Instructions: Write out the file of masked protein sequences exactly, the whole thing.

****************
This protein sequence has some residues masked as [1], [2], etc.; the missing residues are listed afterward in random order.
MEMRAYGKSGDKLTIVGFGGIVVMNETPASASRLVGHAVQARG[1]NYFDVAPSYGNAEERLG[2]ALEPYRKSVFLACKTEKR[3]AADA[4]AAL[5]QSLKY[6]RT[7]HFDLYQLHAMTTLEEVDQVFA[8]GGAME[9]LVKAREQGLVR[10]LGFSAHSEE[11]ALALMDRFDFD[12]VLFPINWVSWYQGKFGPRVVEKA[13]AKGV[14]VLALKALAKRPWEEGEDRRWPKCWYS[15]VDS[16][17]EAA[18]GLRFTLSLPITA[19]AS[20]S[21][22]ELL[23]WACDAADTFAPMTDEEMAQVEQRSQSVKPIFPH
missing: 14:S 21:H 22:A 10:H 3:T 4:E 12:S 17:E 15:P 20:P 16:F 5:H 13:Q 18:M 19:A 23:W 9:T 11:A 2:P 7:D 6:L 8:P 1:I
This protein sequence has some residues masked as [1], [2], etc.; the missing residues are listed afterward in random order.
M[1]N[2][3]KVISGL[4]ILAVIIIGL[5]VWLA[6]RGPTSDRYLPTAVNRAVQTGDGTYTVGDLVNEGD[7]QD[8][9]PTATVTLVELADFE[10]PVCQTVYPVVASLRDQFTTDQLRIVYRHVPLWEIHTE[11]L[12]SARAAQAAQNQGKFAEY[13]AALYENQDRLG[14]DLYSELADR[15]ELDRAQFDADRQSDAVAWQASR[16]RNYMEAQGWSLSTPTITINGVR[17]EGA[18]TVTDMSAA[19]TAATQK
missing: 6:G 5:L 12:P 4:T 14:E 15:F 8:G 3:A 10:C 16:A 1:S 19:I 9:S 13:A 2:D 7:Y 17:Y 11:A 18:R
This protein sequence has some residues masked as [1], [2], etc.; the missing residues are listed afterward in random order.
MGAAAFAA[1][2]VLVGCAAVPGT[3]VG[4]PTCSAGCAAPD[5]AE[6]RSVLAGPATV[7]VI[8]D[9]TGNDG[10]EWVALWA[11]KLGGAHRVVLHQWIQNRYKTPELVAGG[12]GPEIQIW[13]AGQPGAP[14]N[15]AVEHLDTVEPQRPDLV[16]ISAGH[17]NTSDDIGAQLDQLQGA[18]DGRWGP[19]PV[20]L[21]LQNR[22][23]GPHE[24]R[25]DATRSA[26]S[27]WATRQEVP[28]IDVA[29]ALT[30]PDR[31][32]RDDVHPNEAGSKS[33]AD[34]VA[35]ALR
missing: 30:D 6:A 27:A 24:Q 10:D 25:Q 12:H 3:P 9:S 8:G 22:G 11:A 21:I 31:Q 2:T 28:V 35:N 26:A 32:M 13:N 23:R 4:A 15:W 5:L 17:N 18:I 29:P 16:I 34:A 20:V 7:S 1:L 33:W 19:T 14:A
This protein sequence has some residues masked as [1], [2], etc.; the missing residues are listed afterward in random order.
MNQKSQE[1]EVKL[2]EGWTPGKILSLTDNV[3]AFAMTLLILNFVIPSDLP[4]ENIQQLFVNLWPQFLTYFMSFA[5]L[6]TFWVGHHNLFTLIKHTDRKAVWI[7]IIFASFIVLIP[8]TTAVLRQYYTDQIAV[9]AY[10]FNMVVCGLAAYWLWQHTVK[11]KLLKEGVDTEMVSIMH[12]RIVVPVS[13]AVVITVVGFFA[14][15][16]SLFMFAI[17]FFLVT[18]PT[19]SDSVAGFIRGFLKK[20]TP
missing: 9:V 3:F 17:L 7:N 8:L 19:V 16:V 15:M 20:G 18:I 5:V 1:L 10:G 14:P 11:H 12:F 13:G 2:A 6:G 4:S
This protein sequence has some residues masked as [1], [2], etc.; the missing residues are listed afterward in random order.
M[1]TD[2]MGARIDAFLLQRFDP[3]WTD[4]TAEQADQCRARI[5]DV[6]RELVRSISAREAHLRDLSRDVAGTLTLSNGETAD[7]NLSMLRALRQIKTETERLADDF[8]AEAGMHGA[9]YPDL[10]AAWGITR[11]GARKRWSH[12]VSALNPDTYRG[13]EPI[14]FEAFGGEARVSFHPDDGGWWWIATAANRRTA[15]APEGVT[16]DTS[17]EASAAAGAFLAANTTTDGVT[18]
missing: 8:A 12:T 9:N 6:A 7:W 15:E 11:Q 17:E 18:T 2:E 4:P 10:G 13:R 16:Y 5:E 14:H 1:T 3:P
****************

This protein sequence has some residues masked as [1], [2], etc.; the missing residues are listed afterward in random order.
MEMRAYGKSGDKLTIVGFGGIVVMNETPASASRLVGHAVQARG[1]NYFDVAPSYGNAEERLG[2]ALEPYRKSVFLACKTEKR[3]AADA[4]AAL[5]QSLKY[6]RT[7]HFDLYQLHAMTTLEEVDQVFA[8]GGAME[9]LVKAREQGLVR[10]LGFSAHSEE[11]ALALMDRFDFD[12]VLFPINWVSWYQGKFGPRVVEKA[13]AKGV[14]VLALKALAKRPWEEGEDRRWPKCWYS[15]VDS[16][17]EAA[18]GLRFTLSLPITA[19]AS[20]S[21][22]ELL[23]WACDAADTFAPMTDEEMAQVEQRSQSVKPIFPH
missing: 14:S 21:H 22:A 10:H 3:T 4:E 12:S 17:E 15:P 20:P 16:F 5:H 13:Q 18:M 19:A 23:W 9:T 11:A 2:P 7:D 6:L 8:P 1:I
This protein sequence has some residues masked as [1], [2], etc.; the missing residues are listed afterward in random order.
M[1]N[2][3]KVISGL[4]ILAVIIIGL[5]VWLA[6]RGPTSDRYLPTAVNRAVQTGDGTYTVGDLVNEGD[7]QD[8][9]PTATVTLVELADFE[10]PVCQTVYPVVASLRDQFTTDQLRIVYRHVPLWEIHTE[11]L[12]SARAAQAAQNQGKFAEY[13]AALYENQDRLG[14]DLYSELADR[15]ELDRAQFDADRQSDAVAWQASR[16]RNYMEAQGWSLSTPTITINGVR[17]EGA[18]TVTDMSAA[19]TAATQK
missing: 6:G 5:L 12:P 4:T 14:E 15:F 8:G 3:A 10:C 16:A 1:S 19:I 9:S 13:A 2:D 7:Y 17:Y 11:A 18:R
This protein sequence has some residues masked as [1], [2], etc.; the missing residues are listed afterward in random order.
MGAAAFAA[1][2]VLVGCAAVPGT[3]VG[4]PTCSAGCAAPD[5]AE[6]RSVLAGPATV[7]VI[8]D[9]TGNDG[10]EWVALWA[11]KLGGAHRVVLHQWIQNRYKTPELVAGG[12]GPEIQIW[13]AGQPGAP[14]N[15]AVEHLDTVEPQRPDLV[16]ISAGH[17]NTSDDIGAQLDQLQGA[18]DGRWGP[19]PV[20]L[21]LQNR[22][23]GPHE[24]R[25]DATRSA[26]S[27]WATRQEVP[28]IDVA[29]ALT[30]PDR[31][32]RDDVHPNEAGSKS[33]AD[34]VA[35]ALR
missing: 30:D 6:A 27:A 24:Q 10:D 25:Q 12:H 3:P 9:S 8:G 22:G 11:A 21:I 31:Q 2:T 28:V 35:N 26:A 32:M 13:N 23:R 4:A 15:W 5:L 17:N 18:I 29:P 16:I 34:A 20:V 7:S 1:L 33:W 19:T 14:A
This protein sequence has some residues masked as [1], [2], etc.; the missing residues are listed afterward in random order.
MNQKSQE[1]EVKL[2]EGWTPGKILSLTDNV[3]AFAMTLLILNFVIPSDLP[4]ENIQQLFVNLWPQFLTYFMSFA[5]L[6]TFWVGHHNLFTLIKHTDRKAVWI[7]IIFASFIVLIP[8]TTAVLRQYYTDQIAV[9]AY[10]FNMVVCGLAAYWLWQHTVK[11]KLLKEGVDTEMVSIMH[12]RIVVPVS[13]AVVITVVGFFA[14][15][16]SLFMFAI[17]FFLVT[18]PT[19]SDSVAGFIRGFLKK[20]TP
missing: 9:V 3:F 17:L 7:N 8:L 19:V 16:V 15:M 20:G 18:I 5:V 1:L 10:G 14:P 11:H 12:F 13:G 2:A 6:G 4:S
This protein sequence has some residues masked as [1], [2], etc.; the missing residues are listed afterward in random order.
M[1]TD[2]MGARIDAFLLQRFDP[3]WTD[4]TAEQADQCRARI[5]DV[6]RELVRSISAREAHLRDLSRDVAGTLTLSNGETAD[7]NLSMLRALRQIKTETERLADDF[8]AEAGMHGA[9]YPDL[10]AAWGITR[11]GARKRWSH[12]VSALNPDTYRG[13]EPI[14]FEAFGGEARVSFHPDDGGWWWIATAANRRTA[15]APEGVT[16]DTS[17]EASAAAGAFLAANTTTDGVT[18]
missing: 8:A 12:T 9:N 6:A 7:W 15:E 11:Q 17:E 18:T 2:E 4:P 10:G 13:R 16:Y 5:E 14:H 1:T 3:P